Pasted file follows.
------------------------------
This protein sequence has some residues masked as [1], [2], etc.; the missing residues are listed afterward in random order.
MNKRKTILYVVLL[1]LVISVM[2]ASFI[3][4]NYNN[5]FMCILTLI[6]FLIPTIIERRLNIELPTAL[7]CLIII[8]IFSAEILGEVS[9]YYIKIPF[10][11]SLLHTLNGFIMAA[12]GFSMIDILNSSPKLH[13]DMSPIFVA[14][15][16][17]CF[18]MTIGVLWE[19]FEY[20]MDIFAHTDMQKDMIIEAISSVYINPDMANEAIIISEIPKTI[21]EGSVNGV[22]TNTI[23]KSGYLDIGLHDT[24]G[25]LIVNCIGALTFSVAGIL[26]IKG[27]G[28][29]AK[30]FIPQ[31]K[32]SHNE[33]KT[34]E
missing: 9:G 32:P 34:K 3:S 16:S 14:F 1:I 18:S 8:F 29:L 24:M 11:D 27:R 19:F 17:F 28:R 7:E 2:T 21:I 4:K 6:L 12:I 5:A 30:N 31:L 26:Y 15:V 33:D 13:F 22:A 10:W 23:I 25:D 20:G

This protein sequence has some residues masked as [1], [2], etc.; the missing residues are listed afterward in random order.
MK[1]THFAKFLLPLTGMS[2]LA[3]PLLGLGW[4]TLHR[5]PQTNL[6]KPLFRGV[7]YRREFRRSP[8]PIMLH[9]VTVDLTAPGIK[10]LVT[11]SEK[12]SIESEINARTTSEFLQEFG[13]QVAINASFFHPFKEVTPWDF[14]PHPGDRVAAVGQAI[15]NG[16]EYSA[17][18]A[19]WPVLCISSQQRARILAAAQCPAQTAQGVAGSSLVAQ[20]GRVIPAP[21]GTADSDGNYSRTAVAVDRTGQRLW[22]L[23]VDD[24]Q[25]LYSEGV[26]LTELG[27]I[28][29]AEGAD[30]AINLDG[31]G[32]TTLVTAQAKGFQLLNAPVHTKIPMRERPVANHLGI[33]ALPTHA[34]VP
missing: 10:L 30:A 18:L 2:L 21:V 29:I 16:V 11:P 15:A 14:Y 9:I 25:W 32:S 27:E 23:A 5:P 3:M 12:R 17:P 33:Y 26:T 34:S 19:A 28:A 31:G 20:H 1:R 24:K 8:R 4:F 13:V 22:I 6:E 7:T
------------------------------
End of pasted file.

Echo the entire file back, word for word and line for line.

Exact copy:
This protein sequence has some residues masked as [1], [2], etc.; the missing residues are listed afterward in random order.
MNKRKTILYVVLL[1]LVISVM[2]ASFI[3][4]NYNN[5]FMCILTLI[6]FLIPTIIERRLNIELPTAL[7]CLIII[8]IFSAEILGEVS[9]YYIKIPF[10][11]SLLHTLNGFIMAA[12]GFSMIDILNSSPKLH[13]DMSPIFVA[14][15][16][17]CF[18]MTIGVLWE[19]FEY[20]MDIFAHTDMQKDMIIEAISSVYINPDMANEAIIISEIPKTI[21]EGSVNGV[22]TNTI[23]KSGYLDIGLHDT[24]G[25]LIVNCIGALTFSVAGIL[26]IKG[27]G[28][29]AK[30]FIPQ[31]K[32]SHNE[33]KT[34]E
missing: 9:G 32:P 34:K 3:S 16:S 14:F 1:I 18:S 8:F 29:L 24:M 11:D 27:R 19:F 17:F 28:R 7:E 2:T 21:I 4:K 6:L 12:I 5:A 30:N 31:L 26:Y 15:V 33:D 13:F 22:A 10:W 23:I 25:D 20:G

This protein sequence has some residues masked as [1], [2], etc.; the missing residues are listed afterward in random order.
MK[1]THFAKFLLPLTGMS[2]LA[3]PLLGLGW[4]TLHR[5]PQTNL[6]KPLFRGV[7]YRREFRRSP[8]PIMLH[9]VTVDLTAPGIK[10]LVT[11]SEK[12]SIESEINARTTSEFLQEFG[13]QVAINASFFHPFKEVTPWDF[14]PHPGDRVAAVGQAI[15]NG[16]EYSA[17][18]A[19]WPVLCISSQQRARILAAAQCPAQTAQGVAGSSLVAQ[20]GRVIPAP[21]GTADSDGNYSRTAVAVDRTGQRLW[22]L[23]VDD[24]Q[25]LYSEGV[26]LTELG[27]I[28][29]AEGAD[30]AINLDG[31]G[32]TTLVTAQAKGFQLLNAPVHTKIPMRERPVANHLGI[33]ALPTHA[34]VP
missing: 10:L 30:A 18:L 2:L 21:V 29:I 16:V 11:P 15:A 14:Y 9:I 25:W 32:S 27:E 23:A 5:P 3:M 12:R 17:P 33:Y 26:T 34:S 19:A 28:A 31:G 20:H 1:R 24:K 8:R 4:F 13:V 22:I 6:E 7:T